The story on the return was different. I did fly all the way to Mundesley and back to here - it was about a two hours later in the day. The wind off the sea was no longer so strong, and I had less altitude (and was flying towards you, out of the picture). My last memory is of passing the farmhouse, but at the level of the cliff-top. I was close to the cliff top too, trying to stay in the reduced lift band. Apparently, I was told later, I had crashed into the cliff about six feet above the beach level, knocked myself out and had bent and busted significant bits of the kite. Various kind people (Phil, Julian Floyd and others) picked up the bits and looked after them. The camera film must have survived! I spent the next week in the Norfolk and Norwich Hospital where Mr Watson-Farrar did an expert job putting a couple of screws into a fractured kneebone. Other kind people back at the Commune (I had moved out in 1980) made a room available and brought me muesli for breakfast whilst I started to convalesce with crutches and limited mobility. Thoughts of further hang gliding were definitely off the menu …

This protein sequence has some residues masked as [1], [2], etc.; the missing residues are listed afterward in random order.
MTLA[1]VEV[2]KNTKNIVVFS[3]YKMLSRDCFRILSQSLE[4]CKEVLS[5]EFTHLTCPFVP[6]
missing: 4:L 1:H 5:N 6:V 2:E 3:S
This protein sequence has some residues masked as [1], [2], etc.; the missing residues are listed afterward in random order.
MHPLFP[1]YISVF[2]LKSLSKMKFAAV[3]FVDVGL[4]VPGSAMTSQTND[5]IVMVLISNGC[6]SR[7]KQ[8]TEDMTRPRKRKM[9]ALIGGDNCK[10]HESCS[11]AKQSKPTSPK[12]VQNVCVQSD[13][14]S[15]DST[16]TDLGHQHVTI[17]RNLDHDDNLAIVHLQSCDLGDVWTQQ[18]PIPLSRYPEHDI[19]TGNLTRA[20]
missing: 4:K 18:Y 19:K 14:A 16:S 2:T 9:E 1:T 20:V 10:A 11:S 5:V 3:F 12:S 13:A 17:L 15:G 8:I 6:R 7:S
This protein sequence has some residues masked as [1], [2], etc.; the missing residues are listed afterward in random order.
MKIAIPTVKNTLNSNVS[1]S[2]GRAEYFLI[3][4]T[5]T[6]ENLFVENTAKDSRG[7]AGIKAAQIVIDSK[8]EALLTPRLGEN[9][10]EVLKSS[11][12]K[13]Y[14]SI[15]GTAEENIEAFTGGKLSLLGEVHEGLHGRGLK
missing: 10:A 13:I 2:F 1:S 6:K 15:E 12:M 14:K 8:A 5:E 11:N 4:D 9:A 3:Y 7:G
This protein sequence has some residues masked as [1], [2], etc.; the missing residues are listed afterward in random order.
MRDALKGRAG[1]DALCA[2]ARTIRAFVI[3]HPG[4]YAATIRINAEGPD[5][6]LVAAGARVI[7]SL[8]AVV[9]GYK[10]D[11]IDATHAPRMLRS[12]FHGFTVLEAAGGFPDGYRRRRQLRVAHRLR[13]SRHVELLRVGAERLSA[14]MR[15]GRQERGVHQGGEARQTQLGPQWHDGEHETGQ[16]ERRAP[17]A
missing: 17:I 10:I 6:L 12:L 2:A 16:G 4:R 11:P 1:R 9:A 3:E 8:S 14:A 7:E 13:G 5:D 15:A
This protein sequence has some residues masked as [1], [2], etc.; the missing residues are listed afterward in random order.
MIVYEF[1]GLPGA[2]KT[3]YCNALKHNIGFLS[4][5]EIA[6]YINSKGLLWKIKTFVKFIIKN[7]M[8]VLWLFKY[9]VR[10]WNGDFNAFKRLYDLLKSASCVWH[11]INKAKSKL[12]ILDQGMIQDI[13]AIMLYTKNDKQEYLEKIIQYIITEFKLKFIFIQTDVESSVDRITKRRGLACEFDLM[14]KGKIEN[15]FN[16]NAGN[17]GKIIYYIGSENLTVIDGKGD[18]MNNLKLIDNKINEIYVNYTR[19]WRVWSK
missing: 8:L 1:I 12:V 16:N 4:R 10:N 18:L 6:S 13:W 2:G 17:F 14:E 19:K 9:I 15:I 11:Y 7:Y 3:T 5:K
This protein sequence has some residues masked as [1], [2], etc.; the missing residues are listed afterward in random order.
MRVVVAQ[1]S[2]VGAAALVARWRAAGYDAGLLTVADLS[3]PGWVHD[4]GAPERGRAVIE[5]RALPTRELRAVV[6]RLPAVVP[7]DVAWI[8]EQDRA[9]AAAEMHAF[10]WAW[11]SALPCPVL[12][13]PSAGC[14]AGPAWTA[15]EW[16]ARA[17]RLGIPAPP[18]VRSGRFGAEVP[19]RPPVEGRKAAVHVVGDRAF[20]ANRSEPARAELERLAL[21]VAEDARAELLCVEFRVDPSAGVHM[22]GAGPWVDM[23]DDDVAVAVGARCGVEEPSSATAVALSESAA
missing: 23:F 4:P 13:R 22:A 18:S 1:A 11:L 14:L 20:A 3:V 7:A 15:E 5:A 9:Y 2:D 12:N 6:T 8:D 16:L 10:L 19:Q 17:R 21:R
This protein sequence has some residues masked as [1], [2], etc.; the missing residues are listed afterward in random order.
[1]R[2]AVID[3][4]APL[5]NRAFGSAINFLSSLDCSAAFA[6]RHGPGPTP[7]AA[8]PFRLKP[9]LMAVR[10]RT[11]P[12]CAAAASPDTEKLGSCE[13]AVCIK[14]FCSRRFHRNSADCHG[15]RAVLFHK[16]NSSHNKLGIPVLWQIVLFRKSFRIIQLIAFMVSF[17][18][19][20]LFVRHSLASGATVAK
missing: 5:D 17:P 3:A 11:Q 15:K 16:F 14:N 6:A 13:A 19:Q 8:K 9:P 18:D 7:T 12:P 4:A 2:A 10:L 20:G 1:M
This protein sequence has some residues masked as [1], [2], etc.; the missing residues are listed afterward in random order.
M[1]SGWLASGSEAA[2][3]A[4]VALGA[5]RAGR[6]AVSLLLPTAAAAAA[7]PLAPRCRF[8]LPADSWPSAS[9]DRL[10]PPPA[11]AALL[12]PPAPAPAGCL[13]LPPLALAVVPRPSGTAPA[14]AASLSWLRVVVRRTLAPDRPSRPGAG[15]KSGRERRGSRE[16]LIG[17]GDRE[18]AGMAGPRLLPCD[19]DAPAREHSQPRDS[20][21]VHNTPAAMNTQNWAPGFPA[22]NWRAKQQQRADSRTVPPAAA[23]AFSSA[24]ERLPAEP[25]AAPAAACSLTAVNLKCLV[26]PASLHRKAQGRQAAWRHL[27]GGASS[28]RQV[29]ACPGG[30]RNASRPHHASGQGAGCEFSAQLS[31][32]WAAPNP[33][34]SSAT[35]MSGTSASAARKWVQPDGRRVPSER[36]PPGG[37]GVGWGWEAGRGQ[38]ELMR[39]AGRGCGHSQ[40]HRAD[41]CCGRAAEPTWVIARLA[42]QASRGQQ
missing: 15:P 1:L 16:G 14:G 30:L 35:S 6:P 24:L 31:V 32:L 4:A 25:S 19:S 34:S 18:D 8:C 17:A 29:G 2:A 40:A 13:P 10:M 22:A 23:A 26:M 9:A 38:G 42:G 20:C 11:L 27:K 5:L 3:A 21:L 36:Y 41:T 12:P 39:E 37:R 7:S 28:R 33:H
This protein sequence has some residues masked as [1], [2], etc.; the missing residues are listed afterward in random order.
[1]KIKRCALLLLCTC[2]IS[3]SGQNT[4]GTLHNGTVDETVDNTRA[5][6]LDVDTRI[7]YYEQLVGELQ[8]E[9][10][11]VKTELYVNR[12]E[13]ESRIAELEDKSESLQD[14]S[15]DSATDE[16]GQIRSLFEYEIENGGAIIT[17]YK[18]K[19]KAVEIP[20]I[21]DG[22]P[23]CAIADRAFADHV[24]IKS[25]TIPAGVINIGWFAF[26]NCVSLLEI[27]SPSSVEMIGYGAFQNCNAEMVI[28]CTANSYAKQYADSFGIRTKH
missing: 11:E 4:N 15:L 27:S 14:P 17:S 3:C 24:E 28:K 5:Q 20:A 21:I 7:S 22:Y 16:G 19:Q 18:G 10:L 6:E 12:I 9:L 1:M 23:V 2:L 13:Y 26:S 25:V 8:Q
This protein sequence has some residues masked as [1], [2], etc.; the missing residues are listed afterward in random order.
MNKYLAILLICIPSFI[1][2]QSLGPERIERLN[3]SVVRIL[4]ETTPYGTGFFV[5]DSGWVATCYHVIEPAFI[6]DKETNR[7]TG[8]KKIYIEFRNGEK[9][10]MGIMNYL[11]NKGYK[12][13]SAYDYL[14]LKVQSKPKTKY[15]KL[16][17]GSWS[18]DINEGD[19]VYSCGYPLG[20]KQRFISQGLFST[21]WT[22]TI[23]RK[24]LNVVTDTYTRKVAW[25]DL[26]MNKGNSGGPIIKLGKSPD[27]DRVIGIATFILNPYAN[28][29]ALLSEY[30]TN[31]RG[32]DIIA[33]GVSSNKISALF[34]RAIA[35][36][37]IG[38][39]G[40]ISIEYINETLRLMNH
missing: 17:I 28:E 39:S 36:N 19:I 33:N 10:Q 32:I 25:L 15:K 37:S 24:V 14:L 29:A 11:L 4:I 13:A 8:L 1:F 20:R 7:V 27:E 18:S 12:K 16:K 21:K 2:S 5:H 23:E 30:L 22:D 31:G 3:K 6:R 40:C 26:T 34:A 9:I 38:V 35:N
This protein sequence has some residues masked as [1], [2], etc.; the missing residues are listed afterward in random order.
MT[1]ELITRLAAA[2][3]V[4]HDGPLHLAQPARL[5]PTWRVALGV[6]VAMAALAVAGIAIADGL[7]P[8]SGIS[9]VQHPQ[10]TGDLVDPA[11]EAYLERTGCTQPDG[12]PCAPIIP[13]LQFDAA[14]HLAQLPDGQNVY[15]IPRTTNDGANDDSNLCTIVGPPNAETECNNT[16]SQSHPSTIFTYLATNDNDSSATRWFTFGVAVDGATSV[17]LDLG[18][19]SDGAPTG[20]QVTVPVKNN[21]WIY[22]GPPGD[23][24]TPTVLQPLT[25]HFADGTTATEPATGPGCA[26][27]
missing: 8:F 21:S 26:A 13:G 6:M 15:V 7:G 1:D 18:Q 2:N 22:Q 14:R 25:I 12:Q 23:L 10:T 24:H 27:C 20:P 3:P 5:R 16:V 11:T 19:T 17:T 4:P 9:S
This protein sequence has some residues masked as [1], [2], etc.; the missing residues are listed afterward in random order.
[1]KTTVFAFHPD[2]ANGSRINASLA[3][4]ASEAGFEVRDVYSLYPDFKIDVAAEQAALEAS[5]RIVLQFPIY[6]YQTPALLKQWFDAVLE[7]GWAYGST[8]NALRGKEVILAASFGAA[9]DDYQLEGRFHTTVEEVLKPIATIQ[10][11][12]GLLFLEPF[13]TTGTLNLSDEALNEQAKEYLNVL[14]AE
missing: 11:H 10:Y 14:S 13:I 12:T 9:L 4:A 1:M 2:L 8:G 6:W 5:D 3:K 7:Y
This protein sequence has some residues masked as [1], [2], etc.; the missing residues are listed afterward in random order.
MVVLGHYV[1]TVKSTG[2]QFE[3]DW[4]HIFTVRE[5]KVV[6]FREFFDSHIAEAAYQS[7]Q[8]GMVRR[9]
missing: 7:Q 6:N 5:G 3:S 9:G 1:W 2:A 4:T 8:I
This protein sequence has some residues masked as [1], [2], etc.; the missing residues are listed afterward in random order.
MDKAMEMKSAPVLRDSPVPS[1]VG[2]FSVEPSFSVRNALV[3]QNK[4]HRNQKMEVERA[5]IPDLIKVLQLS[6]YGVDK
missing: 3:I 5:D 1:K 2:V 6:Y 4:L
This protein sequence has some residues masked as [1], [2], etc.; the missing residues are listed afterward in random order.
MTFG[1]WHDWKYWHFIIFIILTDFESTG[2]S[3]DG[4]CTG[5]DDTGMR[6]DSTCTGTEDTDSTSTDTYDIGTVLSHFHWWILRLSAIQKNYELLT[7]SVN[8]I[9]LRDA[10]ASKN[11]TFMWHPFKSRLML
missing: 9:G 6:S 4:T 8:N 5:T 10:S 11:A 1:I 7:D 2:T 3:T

Not a Happy Man

During the rest of the year, recovery from the broken leg and concussion was eventful and protracted. After relinquishing crutches, my back went into spasm, then Valium given for muscle relaxation induced intense depression for months (I swear it did).